More workers are tired on the job and it's bad for business

New research suggests that 76 per cent of people are regularly tired while working. But there are ways that businesses and employees can help boost morale and encourage a restful workforce.

New research suggests that 76 per cent of people are regularly tired while working

According to a productivity expert, sleep is the foundation of a successful day at work, but people don't value it enough. (Shutterstock)

Do you ever go to work tired? New research suggests you're not alone. The results from an online survey from Robert Half, an HR consulting firm, suggests that 76 per cent of people are regularly tired while working.

Nearly one-third or 31 per cent of respondents said they were "very often" tired on the job, 45 per cent said "somewhat often" and 23 per cent said it "rarely" occurred that they were tired on the job.

David King is the Canadian director at Robert Half, an HR consulting firm. (Robert Half)

The online survey randomly selected 570 Canadian employees in February 2018. The results are considered accurate plus or minus four per cent, 19 times out of 20.

David King is the Canadian director at Robert Half. He says a tired workforce severely impacts a company's bottom line.

"One of the big concerns is that you'll generally have a level of disengagement by employees," said King. "That leads to, certainly, a loss of morale; loss of productivity and things such as the missed deadlines or the mistakes in the person's work. That leads to a poor relationship with the employer and, potentially, ultimate turnover in their employment."

'Reframe your mindset to the value of sleep'

Clare Kumar isn't surprised that so many people are tired on the job. It's one of the complaints that she consistently hears from her clients.

Clare Kumar is the founder of Streamlife and calls herself a productivity catalyst. (Submitted by Clare Kumar)

Kumar is the founder of Streamlife, which helps clients to get organized, improve productivity and achieve greater peace of mind at work. She says people don't value sleep enough, but it's the foundation of a successful day at work.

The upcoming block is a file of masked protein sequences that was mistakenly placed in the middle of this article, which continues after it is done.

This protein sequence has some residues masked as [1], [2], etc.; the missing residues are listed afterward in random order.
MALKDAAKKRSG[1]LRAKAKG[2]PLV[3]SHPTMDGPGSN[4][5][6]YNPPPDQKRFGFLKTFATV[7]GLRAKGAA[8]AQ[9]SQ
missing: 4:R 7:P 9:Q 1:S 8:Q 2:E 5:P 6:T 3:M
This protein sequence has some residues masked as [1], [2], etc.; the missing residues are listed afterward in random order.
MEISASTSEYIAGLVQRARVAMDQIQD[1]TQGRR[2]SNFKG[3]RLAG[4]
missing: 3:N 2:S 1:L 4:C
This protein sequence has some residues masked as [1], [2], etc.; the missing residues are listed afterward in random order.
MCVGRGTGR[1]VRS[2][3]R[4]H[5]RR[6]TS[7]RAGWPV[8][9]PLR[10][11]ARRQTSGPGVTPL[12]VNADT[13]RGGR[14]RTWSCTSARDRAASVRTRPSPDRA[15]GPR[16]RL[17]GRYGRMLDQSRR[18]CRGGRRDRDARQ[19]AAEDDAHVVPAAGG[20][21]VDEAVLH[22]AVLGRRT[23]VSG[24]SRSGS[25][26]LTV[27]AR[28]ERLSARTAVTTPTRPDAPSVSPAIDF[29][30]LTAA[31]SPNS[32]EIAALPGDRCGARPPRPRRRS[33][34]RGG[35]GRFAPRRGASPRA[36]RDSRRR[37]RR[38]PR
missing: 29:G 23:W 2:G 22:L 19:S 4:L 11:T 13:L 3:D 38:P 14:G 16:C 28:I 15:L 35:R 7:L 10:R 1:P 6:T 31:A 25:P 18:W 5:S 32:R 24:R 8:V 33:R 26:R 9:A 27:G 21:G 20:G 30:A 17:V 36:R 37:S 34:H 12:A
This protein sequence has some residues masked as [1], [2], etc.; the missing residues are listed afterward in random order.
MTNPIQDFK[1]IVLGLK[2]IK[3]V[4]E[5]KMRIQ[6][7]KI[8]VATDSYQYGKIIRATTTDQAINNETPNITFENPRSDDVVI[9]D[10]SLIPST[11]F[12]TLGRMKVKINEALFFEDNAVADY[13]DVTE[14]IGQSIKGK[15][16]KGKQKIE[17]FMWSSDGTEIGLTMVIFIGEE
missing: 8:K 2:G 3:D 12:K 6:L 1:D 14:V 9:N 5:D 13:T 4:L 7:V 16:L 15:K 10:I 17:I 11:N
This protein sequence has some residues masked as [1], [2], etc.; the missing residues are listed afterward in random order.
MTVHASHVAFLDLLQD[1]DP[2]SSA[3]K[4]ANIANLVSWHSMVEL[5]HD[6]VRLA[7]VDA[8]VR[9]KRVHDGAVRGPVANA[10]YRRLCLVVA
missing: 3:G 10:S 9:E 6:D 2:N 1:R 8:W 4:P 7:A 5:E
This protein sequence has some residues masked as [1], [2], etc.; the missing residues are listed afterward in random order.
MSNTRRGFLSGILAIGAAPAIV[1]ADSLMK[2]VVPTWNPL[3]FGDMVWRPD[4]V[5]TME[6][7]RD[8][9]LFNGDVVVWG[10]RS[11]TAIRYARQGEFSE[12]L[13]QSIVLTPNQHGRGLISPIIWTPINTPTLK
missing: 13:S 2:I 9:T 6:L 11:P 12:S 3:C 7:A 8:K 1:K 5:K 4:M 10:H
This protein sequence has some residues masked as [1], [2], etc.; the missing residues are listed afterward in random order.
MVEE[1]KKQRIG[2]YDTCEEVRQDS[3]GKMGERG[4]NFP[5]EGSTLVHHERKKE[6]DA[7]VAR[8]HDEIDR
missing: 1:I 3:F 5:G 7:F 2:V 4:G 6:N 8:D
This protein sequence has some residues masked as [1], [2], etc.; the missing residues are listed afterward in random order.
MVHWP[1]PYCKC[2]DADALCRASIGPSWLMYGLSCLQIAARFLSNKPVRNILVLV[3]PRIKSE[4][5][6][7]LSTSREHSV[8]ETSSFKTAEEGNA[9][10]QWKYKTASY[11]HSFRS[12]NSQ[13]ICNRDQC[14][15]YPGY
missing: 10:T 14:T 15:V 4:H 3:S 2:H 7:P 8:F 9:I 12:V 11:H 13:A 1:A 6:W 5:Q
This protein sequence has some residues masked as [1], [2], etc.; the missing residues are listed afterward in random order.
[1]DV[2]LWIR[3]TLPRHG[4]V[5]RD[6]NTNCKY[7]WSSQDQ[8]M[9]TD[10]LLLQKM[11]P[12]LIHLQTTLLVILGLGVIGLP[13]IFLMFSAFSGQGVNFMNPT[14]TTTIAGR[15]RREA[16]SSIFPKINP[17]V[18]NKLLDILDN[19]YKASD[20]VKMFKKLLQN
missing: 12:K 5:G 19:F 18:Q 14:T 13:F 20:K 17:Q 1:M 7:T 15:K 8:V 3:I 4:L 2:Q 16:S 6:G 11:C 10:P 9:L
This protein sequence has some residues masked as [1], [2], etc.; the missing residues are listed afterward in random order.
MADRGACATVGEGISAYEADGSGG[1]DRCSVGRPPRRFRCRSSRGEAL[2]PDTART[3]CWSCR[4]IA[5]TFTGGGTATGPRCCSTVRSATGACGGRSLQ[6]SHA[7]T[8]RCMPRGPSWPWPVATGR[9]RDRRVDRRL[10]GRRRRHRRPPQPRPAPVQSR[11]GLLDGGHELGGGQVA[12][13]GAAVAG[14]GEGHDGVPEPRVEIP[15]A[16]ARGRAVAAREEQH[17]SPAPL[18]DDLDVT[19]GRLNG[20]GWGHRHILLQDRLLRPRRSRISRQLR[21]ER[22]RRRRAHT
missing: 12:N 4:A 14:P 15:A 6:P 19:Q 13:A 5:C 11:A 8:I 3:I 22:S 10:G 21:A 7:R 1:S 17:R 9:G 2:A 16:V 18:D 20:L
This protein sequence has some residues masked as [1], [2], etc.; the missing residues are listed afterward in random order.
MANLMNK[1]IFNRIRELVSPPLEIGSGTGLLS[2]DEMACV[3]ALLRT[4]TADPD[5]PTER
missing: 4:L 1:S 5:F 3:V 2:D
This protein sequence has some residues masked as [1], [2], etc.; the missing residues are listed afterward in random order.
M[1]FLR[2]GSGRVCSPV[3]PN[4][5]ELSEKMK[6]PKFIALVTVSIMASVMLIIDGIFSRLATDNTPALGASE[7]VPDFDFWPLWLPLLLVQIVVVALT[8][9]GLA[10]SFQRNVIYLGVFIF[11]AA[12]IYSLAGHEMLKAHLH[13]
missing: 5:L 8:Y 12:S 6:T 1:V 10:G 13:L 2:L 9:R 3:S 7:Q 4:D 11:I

"You need to get your head around that sleep is when your body heals," said Kumar. "It's not time when nothing is going on. You have to reframe your mindset to the value of sleep. You have to believe that you deserve the sleep and then you have to set your schedule up to claim it."

But Kumar says that companies also have a significant role to play in combating a sleepy workforce.

"Look at the culture that you're creating and the language around sleep in your office," said Kumar.

Tips to decrease incidents of tiredness

Kumar suggests employers take bold steps to decrease incidents of tiredness by, for example, creating an electronics-free wellness room where workers can go to relax for 15 to 20 minutes or even take a power nap.

She encourages bosses to lead by example by not consistently working late nights or sending emails after hours. She also says encouraging employees to unplug when they leave the office and not rewarding employees who work long hours can go a long way to boost morale and promote a restful workforce.

Ultimately, says Kumar, we have to take responsibility for ourselves by making sure we get seven to eight hours of sleep, exercise regularly and eat right.

"The broader, more important strategy is around cultivating the right amount of sleep for you," said Kumar. "And I call that getting in touch with your sleep number: determining exactly how much sleep you need and then setting up not only the environment for sleep, but also your schedule so that you actually claim the sleep that your body needs."

All the stuff we know we should do, but every once in a while need a reminder to actually do it.


Rubina Ahmed-Haq

Business columnist

Rubina is a business columnist who has been covering money matters for more than 10 years. Her career began 20 years ago as a news reporter. After a decade on the news beat she realized her passion was discussing personal finance issues. Now, she weighs in on money and workplace matters on CBC Radio, CBC TV and CBC News Network. Her goal is to get Canadians to take control of their personal finances on their own. Follow her on Twitter @RubinaAhmedHaq


To encourage thoughtful and respectful conversations, first and last names will appear with each submission to CBC/Radio-Canada's online communities (except in children and youth-oriented communities). Pseudonyms will no longer be permitted.

By submitting a comment, you accept that CBC has the right to reproduce and publish that comment in whole or in part, in any manner CBC chooses. Please note that CBC does not endorse the opinions expressed in comments. Comments on this story are moderated according to our Submission Guidelines. Comments are welcome while open. We reserve the right to close comments at any time.

Become a CBC Member

Join the conversation  Create account

Already have an account?